Kubrick began development on an adaptation of "Super-Toys Last All Summer Long" in the late 1970s, hiring the story's author, Brian Aldiss, to write a film treatment In 1985, Kubrick brought Steven Spielberg on board to produce the film, along with Jan Harlan Warner Bros agreed to co-finance AI and cover distribution duties The film labored in development hell, and Aldiss was fired by Kubrick over creative differences in 1989 Bob Shaw served as writer very briefly, leaving after six weeks because of Kubrick's demanding work schedule, and Ian Watson was hired as the new writer in March 1990 Aldiss later remarked, "Not only did the bastard fire me, he hired my enemy instead" Kubrick handed Watson The Adventures of Pinocchio for inspiration, calling AI "a picaresque robot version of Pinocchio"

Three weeks later Watson gave Kubrick his first story treatment, and concluded his work on AI in May 1991 with another treatment, at 90 pages Gigolo Joe was originally conceived as a GI Mecha, but Watson suggested changing him to a male prostitute Kubrick joked, "I guess we lost the kiddie market" In the meantime, Kubrick dropped AI to work on a film adaptation of Wartime Lies, feeling computer animation was not advanced enough to create the David character However, after the release of Spielberg's Jurassic Park with its innovative use of computer-generated imagery, it was announced in November 1993 that production would begin in 1994 Dennis Muren and Ned Gorman, who worked on Jurassic Park, became visual effects supervisors, but Kubrick was displeased with their previsualization, and with the expense of hiring Industrial Light & Magic

Stanley showed Steven 650 drawings which he had, and the script and the story, everything Stanley said, "Look, why don't you direct it and I'll produce it" Steven was almost in shock

Producer Jan Harlan, on Spielberg's first meeting with Kubrick about AI


In early 1994, the film was in pre-production with Christopher "Fangorn" Baker as concept artist, and Sara Maitland assisting on the story, which gave it "a feminist fairy-tale focus" Maitland said that Kubrick never referred to the film as AI, but as Pinocchio Chris Cunningham became the new visual effects supervisor Some of his unproduced work for AI can be seen on the DVD, The Work of Director Chris Cunningham Aside from considering computer animation, Kubrick also had Joseph Mazzello do a screen test for the lead role Cunningham helped assemble a series of "little robot-type humans" for the David character "We tried to construct a little boy with a movable rubber face to see whether we could make it look appealing," producer Jan Harlan reflected "But it was a total failure, it looked awful" Hans Moravec was brought in as a technical consultant Meanwhile, Kubrick and Harlan thought AI would be closer to Steven Spielberg's sensibilities as director Kubrick handed the position to Spielberg in 1995, but Spielberg chose to direct other projects, and convinced Kubrick to remain as director The film was put on hold due to Kubrick's commitment to Eyes Wide Shut 1999 After the filmmaker's death in March 1999, Harlan and Christiane Kubrick approached Spielberg to take over the director's position By November 1999, Spielberg was writing the screenplay based on Watson's 90-page story treatment It was his first solo screenplay credit since Close Encounters of the Third Kind 1977 Spielberg remained close to Watson's treatment, but removed various sex scenes with Gigolo Joe Pre-production was briefly halted during February 2000, because Spielberg pondered directing other projects, which were Harry Potter and the Philosopher's Stone, Minority Report and Memoirs of a Geisha The following month Spielberg announced that AI would be his next project, with Minority Report as a follow-up When he decided to fast track AI, Spielberg brought Chris Baker back as concept artist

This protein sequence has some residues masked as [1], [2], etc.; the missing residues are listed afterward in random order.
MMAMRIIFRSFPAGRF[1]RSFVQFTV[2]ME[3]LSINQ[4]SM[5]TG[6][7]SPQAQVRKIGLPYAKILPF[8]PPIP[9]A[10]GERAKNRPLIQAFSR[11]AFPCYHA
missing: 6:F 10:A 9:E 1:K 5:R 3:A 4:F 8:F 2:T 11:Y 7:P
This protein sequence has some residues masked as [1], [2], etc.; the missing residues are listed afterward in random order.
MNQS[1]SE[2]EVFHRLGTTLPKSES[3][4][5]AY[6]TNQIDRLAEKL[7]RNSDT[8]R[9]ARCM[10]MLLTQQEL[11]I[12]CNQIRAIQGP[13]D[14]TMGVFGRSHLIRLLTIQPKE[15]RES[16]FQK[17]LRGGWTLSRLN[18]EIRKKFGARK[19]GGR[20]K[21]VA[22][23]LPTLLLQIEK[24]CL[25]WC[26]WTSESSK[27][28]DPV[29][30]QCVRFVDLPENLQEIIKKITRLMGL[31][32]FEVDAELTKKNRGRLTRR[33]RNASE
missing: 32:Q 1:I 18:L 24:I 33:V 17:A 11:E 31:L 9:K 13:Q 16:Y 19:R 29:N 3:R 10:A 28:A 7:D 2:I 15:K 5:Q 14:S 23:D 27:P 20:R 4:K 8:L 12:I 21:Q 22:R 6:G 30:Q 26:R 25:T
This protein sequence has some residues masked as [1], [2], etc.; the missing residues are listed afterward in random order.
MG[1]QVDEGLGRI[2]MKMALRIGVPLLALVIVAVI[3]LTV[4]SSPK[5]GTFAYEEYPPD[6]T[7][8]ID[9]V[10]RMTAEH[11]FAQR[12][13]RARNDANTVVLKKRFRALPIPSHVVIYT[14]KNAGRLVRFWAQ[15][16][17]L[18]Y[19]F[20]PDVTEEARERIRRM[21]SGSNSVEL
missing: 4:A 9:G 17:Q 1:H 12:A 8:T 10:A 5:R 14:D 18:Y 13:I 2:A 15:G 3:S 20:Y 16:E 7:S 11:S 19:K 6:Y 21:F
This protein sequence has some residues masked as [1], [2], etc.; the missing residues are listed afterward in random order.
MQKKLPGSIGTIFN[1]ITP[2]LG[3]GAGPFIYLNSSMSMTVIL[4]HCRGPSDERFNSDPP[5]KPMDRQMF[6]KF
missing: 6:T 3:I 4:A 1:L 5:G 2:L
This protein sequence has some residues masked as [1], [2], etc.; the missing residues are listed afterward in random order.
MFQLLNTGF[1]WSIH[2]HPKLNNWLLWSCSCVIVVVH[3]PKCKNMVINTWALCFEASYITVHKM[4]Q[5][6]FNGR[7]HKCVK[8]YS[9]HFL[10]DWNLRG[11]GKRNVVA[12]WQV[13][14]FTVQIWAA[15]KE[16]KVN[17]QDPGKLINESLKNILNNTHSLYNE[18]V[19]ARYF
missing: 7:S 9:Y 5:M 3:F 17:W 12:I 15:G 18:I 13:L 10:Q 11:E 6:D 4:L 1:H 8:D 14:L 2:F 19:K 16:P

The original start date was July 10, 2000, but filming was delayed until August Aside from a couple of weeks shooting on location in Oxbow Regional Park in Oregon, AI was shot entirely using sound stages at Warner Bros Studios and the Spruce Goose Dome in Long Beach, south LA The Swinton house was constructed on Stage 16, while Stage 20 was used for Rouge City and other sets Spielberg copied Kubrick's obsessively secretive approach to filmmaking by refusing to give the complete script to cast and crew, banning press from the set, and making actors sign confidentiality agreements Social robotics expert Cynthia Breazeal served as technical consultant during production Haley Joel Osment and Jude Law applied prosthetic makeup daily in an attempt to look shinier and robotic Costume designer Bob Ringwood Batman, Troy studied pedestrians on the Las Vegas Strip for his influence on the Rouge City extras Spielberg found post-production on AI difficult because he was simultaneously preparing to shoot Minority Report


Main article: AI Artificial Intelligence soundtrack